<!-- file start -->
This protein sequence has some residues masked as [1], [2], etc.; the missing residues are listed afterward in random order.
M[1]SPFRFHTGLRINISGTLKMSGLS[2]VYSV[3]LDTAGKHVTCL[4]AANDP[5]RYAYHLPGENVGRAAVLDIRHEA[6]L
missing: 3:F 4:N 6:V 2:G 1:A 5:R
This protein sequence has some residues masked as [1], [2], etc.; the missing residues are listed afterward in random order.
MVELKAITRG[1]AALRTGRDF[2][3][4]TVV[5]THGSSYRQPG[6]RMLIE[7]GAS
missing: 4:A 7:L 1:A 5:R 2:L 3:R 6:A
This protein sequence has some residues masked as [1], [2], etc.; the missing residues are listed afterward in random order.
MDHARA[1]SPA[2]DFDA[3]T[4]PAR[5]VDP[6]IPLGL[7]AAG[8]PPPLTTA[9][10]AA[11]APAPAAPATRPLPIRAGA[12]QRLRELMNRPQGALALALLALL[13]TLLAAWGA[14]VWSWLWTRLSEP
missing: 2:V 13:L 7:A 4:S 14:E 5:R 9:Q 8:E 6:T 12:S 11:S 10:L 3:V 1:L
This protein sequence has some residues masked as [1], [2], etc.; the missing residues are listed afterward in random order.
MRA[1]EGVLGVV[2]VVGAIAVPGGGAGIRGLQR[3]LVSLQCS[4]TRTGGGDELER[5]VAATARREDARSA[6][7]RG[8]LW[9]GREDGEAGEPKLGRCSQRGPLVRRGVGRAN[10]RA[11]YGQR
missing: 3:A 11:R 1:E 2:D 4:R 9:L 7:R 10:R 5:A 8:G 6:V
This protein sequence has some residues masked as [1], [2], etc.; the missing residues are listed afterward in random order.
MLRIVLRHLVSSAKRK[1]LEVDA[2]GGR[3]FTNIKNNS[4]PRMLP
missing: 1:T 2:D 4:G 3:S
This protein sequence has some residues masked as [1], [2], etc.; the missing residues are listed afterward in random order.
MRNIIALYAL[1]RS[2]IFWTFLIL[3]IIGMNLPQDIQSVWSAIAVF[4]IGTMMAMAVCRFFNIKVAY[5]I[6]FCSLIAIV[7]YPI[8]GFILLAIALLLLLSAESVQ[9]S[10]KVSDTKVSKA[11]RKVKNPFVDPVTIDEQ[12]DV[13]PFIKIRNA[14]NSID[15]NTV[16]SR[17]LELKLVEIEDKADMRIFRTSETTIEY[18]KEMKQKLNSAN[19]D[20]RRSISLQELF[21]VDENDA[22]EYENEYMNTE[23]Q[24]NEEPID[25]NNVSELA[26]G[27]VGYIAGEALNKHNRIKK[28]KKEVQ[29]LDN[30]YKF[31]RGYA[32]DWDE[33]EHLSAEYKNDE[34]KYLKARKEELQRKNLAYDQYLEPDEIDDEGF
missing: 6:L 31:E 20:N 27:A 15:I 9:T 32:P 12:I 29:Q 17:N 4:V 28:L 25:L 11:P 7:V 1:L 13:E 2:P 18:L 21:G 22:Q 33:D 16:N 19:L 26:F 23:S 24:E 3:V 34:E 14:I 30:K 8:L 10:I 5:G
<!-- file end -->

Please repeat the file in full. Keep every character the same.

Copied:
This protein sequence has some residues masked as [1], [2], etc.; the missing residues are listed afterward in random order.
M[1]SPFRFHTGLRINISGTLKMSGLS[2]VYSV[3]LDTAGKHVTCL[4]AANDP[5]RYAYHLPGENVGRAAVLDIRHEA[6]L
missing: 3:F 4:N 6:V 2:G 1:A 5:R
This protein sequence has some residues masked as [1], [2], etc.; the missing residues are listed afterward in random order.
MVELKAITRG[1]AALRTGRDF[2][3][4]TVV[5]THGSSYRQPG[6]RMLIE[7]GAS
missing: 4:A 7:L 1:A 5:R 2:L 3:R 6:A
This protein sequence has some residues masked as [1], [2], etc.; the missing residues are listed afterward in random order.
MDHARA[1]SPA[2]DFDA[3]T[4]PAR[5]VDP[6]IPLGL[7]AAG[8]PPPLTTA[9][10]AA[11]APAPAAPATRPLPIRAGA[12]QRLRELMNRPQGALALALLALL[13]TLLAAWGA[14]VWSWLWTRLSEP
missing: 2:V 13:L 7:A 4:S 14:E 5:R 9:Q 8:E 6:T 12:S 11:S 10:L 3:V 1:L
This protein sequence has some residues masked as [1], [2], etc.; the missing residues are listed afterward in random order.
MRA[1]EGVLGVV[2]VVGAIAVPGGGAGIRGLQR[3]LVSLQCS[4]TRTGGGDELER[5]VAATARREDARSA[6][7]RG[8]LW[9]GREDGEAGEPKLGRCSQRGPLVRRGVGRAN[10]RA[11]YGQR
missing: 3:A 11:R 1:E 2:D 4:R 9:L 7:R 10:R 5:A 8:G 6:V
This protein sequence has some residues masked as [1], [2], etc.; the missing residues are listed afterward in random order.
MLRIVLRHLVSSAKRK[1]LEVDA[2]GGR[3]FTNIKNNS[4]PRMLP
missing: 1:T 2:D 4:G 3:S
This protein sequence has some residues masked as [1], [2], etc.; the missing residues are listed afterward in random order.
MRNIIALYAL[1]RS[2]IFWTFLIL[3]IIGMNLPQDIQSVWSAIAVF[4]IGTMMAMAVCRFFNIKVAY[5]I[6]FCSLIAIV[7]YPI[8]GFILLAIALLLLLSAESVQ[9]S[10]KVSDTKVSKA[11]RKVKNPFVDPVTIDEQ[12]DV[13]PFIKIRNA[14]NSID[15]NTV[16]SR[17]LELKLVEIEDKADMRIFRTSETTIEY[18]KEMKQKLNSAN[19]D[20]RRSISLQELF[21]VDENDA[22]EYENEYMNTE[23]Q[24]NEEPID[25]NNVSELA[26]G[27]VGYIAGEALNKHNRIKK[28]KKEVQ[29]LDN[30]YKF[31]RGYA[32]DWDE[33]EHLSAEYKNDE[34]KYLKARKEELQRKNLAYDQYLEPDEIDDEGF
missing: 6:L 31:E 20:N 27:A 15:I 9:T 32:P 12:I 29:Q 17:N 4:V 28:L 25:L 11:P 7:V 1:L 13:E 2:P 18:L 21:G 22:Q 33:D 16:N 19:L 26:F 23:S 24:E 3:V 34:E 14:I 30:K 8:L 10:I 5:G